Common Azure services that helps automate your business processes.

Andre Kurnia
8 min readJul 5, 2023

Introduction (with Case Scenario)

Modern businesses run on multiple applications and services. How well your business runs can often be impacted by how efficiently you can distribute the right data to the right task. Automating this flow of data can streamline your business even further. Choosing the right technology for these critical data integrations and process automation is also an important consideration.

Suppose you’re a developer at a company that operates a bike rental system at a large state university. Your company recently acquired the rights to operate at another university in the next state. The other university also has a rental system in place. You’ll need to integrate with those existing systems too. The systems include bike tracking, inventory management, rental scheme registration, and more. It’s June and the university would like to have the rental system in place before students arrive on campus in late August. Your business runs on Azure and a requirement of this integration is that you don’t take on any infrastructure maintenance or heavy upfront costs. As you expand into other universities, you need to be able to scale efficiently in order to keep costs down and your low margins viable.

Identify the technology options

You don’t have much time to get business processes properly integrated between your existing bike rental system and the system in use in the second campus. You’d like to make the most of your existing Azure expertise and you’ve read that Azure includes several different technologies that you can use to solve problems like this.

Common business issues

In business, one way to guarantee high-quality products and service to customers is to design and implement strict business processes. Such processes may involve multiple steps, people, and software packages. Each process may run in a simple line of activities that workers perform one after the other or they may branch or loop. Each process may also run quickly or take days or weeks to complete.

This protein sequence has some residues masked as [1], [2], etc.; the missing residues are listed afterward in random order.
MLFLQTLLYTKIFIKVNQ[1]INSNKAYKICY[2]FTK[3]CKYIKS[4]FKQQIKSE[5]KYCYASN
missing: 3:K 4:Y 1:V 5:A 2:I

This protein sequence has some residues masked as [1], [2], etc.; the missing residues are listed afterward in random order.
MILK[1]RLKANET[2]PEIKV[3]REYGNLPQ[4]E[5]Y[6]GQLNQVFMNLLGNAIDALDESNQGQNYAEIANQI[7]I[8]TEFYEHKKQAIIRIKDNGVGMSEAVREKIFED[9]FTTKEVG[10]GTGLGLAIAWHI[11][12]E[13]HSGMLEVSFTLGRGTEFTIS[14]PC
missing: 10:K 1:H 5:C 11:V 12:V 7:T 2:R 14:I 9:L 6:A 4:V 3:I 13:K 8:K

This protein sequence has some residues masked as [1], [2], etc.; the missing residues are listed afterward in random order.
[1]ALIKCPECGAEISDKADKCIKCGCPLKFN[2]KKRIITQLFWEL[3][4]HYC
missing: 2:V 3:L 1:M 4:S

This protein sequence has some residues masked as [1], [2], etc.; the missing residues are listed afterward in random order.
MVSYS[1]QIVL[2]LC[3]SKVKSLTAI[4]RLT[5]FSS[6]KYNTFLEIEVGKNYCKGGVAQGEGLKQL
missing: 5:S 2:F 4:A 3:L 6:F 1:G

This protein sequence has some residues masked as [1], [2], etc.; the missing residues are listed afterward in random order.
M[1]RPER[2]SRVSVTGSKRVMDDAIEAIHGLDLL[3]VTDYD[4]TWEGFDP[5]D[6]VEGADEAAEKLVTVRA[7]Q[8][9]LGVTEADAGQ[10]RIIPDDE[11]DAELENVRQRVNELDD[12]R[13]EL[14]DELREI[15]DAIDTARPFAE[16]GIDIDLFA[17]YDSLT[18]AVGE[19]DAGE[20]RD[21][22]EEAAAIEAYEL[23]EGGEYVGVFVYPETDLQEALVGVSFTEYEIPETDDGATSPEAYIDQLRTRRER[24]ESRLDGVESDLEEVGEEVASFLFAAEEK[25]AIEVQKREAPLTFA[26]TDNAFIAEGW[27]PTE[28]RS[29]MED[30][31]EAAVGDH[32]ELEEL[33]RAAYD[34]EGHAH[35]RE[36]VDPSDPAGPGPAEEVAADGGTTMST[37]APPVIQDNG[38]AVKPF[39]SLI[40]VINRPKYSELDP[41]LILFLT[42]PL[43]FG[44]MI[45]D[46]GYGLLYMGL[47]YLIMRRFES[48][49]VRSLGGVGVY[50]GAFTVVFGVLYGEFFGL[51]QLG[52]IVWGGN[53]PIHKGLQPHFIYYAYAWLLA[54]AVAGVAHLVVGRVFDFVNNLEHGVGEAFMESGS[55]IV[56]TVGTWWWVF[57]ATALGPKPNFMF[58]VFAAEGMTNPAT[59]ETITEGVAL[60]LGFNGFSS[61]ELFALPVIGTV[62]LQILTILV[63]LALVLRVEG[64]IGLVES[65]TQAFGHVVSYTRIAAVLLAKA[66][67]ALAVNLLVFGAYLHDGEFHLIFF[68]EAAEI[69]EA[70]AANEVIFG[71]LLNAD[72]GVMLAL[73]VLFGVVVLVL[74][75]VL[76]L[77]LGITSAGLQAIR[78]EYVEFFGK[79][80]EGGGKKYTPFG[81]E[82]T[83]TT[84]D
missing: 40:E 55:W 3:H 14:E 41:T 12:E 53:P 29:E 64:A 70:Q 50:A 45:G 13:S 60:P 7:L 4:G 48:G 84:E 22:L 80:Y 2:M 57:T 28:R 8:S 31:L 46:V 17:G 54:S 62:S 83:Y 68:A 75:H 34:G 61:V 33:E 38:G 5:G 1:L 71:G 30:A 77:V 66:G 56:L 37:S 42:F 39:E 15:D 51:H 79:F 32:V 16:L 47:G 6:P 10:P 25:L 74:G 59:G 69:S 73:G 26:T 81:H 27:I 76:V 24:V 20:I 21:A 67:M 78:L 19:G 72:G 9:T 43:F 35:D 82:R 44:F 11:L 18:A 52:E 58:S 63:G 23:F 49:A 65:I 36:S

Frequently, a business runs into issues when it merges with a second business or integrates with a partner organization. How can administrators integrate the separate processes used in the two organizations, which may have been implemented using different software?

Business processes modeled in software are often called workflows. Azure includes four different technologies that you can use to build and implement workflows that integrate multiple systems:

  • Logic Apps
  • Microsoft Power Automate
  • Webjobs
  • Azure Functions

These four technologies have some similarities which are,

  • They can all accept inputs. An input is a piece of data or a file that is supplied to the workflow.
  • They can all run actions. An action is a simple operation that the workflow executes and may often modify data or cause another action to be performed.
  • They can all include conditions. A condition is a test, often run against an input, that may decide which action to execute next.
  • They can all produce outputs. An output is a piece of data or a file that is created by the workflow.

Design-first technologies

When business analysts discuss and plan a business process, they may draw a flow diagram on paper. With Logic Apps and Microsoft Power Automate, you can take a similar approach to designing a workflow. They both include user interfaces in which you can draw out the workflow. We call this approach a design-first approach.

Logic Apps